• important lessons from our past, and project ourselves into a multitude of potential futures

  • that makes us so powerful as a species.

  • With that said, let's just drop the labels such as mindfulness, and let's just consider

  • two states: one where you're attentive to what's going on right now, and one where you're

  • preoccupied with the past and the future.

  • Let's call these the *experiential-self* and the *narrative-self*, respectively.

  • Both states are useful and necessary.

  • But, if mindfulness is pure awareness of the present moment, you can practice it at anytime.

  • You don't need a special ritual but, more importantly, this capacity for presence was

  • always available to you.

  • My question to you is why aren't you already present in the moments you may be seeking

  • to be?

  • Whether it's your job, your relationships, and so on, there may be more fundamental issues

  • underlying your lack of presence which a mindfulness practice is not going to fix.

  • If you're not already present, the only thing that's going to change that is a change in

  • belief or a change in environment.

  • In the West, mindfulness has been commodified and in order to sell it to the individual,

  • we place the problem on them.

  • "*You're distracted, and stressed because you're not mindful.*"

  • But, this statement is more true in the reverse: you're not mindful because you're stressed

  • and distracted.

  • Change your environment to one that pulls you into the present and you'll naturally

  • be more mindful.

  • But, if a change in environment isn't possible or desirable, you need a change in belief;

  • you need a reason to be present.There are an infinite amount of beliefs that you could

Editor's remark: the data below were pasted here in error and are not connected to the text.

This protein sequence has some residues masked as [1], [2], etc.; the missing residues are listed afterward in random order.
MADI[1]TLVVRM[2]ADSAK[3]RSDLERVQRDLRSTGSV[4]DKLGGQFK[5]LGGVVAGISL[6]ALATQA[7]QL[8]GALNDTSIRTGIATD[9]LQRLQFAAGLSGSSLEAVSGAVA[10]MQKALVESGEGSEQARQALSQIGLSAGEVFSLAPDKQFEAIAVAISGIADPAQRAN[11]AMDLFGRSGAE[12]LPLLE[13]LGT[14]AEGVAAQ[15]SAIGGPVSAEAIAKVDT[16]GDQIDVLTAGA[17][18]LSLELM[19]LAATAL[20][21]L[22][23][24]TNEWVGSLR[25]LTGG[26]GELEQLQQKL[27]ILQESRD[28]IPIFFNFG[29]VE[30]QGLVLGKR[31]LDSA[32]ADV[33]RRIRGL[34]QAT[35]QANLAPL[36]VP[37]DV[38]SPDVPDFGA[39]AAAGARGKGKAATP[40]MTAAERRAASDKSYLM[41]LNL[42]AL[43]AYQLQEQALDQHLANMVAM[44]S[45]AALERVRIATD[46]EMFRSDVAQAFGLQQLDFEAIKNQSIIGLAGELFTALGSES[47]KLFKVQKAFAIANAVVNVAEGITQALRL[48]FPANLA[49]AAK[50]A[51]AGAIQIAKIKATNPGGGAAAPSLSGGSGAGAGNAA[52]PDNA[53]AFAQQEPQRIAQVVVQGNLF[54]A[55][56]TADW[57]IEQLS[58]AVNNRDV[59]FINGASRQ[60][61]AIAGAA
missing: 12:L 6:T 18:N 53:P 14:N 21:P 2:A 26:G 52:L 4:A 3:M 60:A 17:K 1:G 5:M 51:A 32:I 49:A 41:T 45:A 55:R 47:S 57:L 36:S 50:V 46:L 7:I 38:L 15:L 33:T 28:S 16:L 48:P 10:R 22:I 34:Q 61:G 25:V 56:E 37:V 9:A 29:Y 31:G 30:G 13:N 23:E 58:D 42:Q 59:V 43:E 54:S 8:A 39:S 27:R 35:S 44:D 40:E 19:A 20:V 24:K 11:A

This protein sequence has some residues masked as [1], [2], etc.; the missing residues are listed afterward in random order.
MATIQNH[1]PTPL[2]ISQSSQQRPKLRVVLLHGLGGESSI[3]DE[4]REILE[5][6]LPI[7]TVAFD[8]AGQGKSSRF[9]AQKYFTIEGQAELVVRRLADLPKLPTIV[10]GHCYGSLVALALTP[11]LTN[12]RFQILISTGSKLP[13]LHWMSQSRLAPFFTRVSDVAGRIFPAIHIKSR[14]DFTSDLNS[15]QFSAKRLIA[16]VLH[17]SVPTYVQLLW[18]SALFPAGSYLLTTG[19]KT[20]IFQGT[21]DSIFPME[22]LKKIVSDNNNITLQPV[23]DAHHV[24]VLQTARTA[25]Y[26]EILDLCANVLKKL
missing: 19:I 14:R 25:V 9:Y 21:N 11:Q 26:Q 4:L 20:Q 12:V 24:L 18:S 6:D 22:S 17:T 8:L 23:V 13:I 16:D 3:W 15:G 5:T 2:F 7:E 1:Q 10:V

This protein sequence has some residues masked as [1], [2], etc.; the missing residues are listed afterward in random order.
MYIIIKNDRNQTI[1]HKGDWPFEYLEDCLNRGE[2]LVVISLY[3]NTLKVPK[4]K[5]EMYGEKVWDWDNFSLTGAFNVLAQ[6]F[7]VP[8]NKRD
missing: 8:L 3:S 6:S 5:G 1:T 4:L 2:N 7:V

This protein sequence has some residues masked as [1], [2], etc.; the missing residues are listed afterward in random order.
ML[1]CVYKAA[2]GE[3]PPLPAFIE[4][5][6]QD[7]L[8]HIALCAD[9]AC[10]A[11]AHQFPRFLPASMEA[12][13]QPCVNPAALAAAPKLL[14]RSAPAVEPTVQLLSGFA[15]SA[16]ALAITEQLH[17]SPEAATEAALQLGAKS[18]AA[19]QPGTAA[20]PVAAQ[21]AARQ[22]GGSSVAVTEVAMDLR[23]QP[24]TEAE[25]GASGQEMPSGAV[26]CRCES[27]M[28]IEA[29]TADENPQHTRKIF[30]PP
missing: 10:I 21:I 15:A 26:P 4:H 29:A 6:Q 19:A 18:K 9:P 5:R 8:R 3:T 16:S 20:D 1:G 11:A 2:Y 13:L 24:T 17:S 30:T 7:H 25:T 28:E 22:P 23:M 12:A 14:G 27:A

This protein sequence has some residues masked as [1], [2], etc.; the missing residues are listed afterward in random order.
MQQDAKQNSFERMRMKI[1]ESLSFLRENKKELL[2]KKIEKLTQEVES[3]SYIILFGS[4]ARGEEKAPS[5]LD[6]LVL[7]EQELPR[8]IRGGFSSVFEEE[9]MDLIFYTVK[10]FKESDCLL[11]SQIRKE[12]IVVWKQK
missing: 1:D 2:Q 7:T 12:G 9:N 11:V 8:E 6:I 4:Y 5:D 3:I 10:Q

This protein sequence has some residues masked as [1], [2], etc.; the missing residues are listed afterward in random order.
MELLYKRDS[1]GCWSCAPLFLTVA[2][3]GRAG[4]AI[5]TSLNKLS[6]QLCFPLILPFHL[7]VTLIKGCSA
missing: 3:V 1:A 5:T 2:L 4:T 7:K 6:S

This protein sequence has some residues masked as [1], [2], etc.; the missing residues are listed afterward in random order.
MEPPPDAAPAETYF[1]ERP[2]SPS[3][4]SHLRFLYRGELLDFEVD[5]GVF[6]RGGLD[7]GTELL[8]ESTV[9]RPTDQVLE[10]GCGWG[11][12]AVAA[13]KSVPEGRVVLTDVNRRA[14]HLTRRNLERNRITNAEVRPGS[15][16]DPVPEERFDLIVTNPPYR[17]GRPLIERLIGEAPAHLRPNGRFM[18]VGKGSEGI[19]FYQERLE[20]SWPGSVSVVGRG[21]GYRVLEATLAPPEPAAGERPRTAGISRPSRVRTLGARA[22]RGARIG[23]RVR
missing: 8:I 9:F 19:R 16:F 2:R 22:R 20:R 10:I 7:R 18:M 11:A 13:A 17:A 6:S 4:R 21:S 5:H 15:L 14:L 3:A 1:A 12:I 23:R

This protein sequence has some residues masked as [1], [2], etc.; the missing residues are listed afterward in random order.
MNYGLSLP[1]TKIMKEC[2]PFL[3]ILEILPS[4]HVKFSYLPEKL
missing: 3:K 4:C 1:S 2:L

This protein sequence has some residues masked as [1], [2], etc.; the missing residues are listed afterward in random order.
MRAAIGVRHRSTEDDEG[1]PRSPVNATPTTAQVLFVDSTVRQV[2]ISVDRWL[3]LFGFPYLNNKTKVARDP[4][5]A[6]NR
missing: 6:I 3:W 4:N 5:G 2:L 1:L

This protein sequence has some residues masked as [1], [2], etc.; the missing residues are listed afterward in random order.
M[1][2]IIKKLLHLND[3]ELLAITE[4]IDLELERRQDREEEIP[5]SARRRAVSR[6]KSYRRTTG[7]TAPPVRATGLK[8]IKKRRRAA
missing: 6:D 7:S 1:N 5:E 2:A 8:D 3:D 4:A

• adopt to make yourself believe that being more present is valuable, but I want to share

  • one with you and it brings me back to the origins of meditation.

  • This idea of what mediation can do *for me*, is very Western.

  • In the East, meditation wasn't developed to improve productivity, or to cure illness.

  • Originally, it was meant to be used as a pathway to selflessness, compassion, and enlightenment.

  • What if you didn't meditate for yourself?

  • Instead, what if you did it so that you could be present for the people around you?

  • How much better could you make that moment *for them* by being completely attentive,

  • present, and giving them your most honest reaction?

  • Now, imagine if you did that for everyone around you?

  • How much happier could they all be as a result of these repeated interactions?

  • How would this affect their interactions with others?

  • How big could this chain of events get and how much of an impact could you have by simply

  • being present?

  • Realize that these people make up your environment.

  • If that compassion radiates out from you to them, and they're all around you, how could

  • it not find its way back to you?

  • Maybe meditation is something you do for others, and not for yourself.

  • So, mindfulness is just being in the present and yes, it does work.

  • Naturally, there are benefits to being attentive to the present moment, and as you practice

  • being present more, you may find yourself having an easier time doing it.

  • However, if you're not already present you may need a change in environment or belief.

  • But, there are also benefits to being in the past, the future, and just letting your mind

  • wander in general.

  • It's really up to you to decide, in each moment, which time

  • you want to live in.

It's said that the Buddha achieved enlightenment during a deep meditation under the Bodhi tree.

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Does Meditation Really Work?

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    Summer posted on 2020/06/08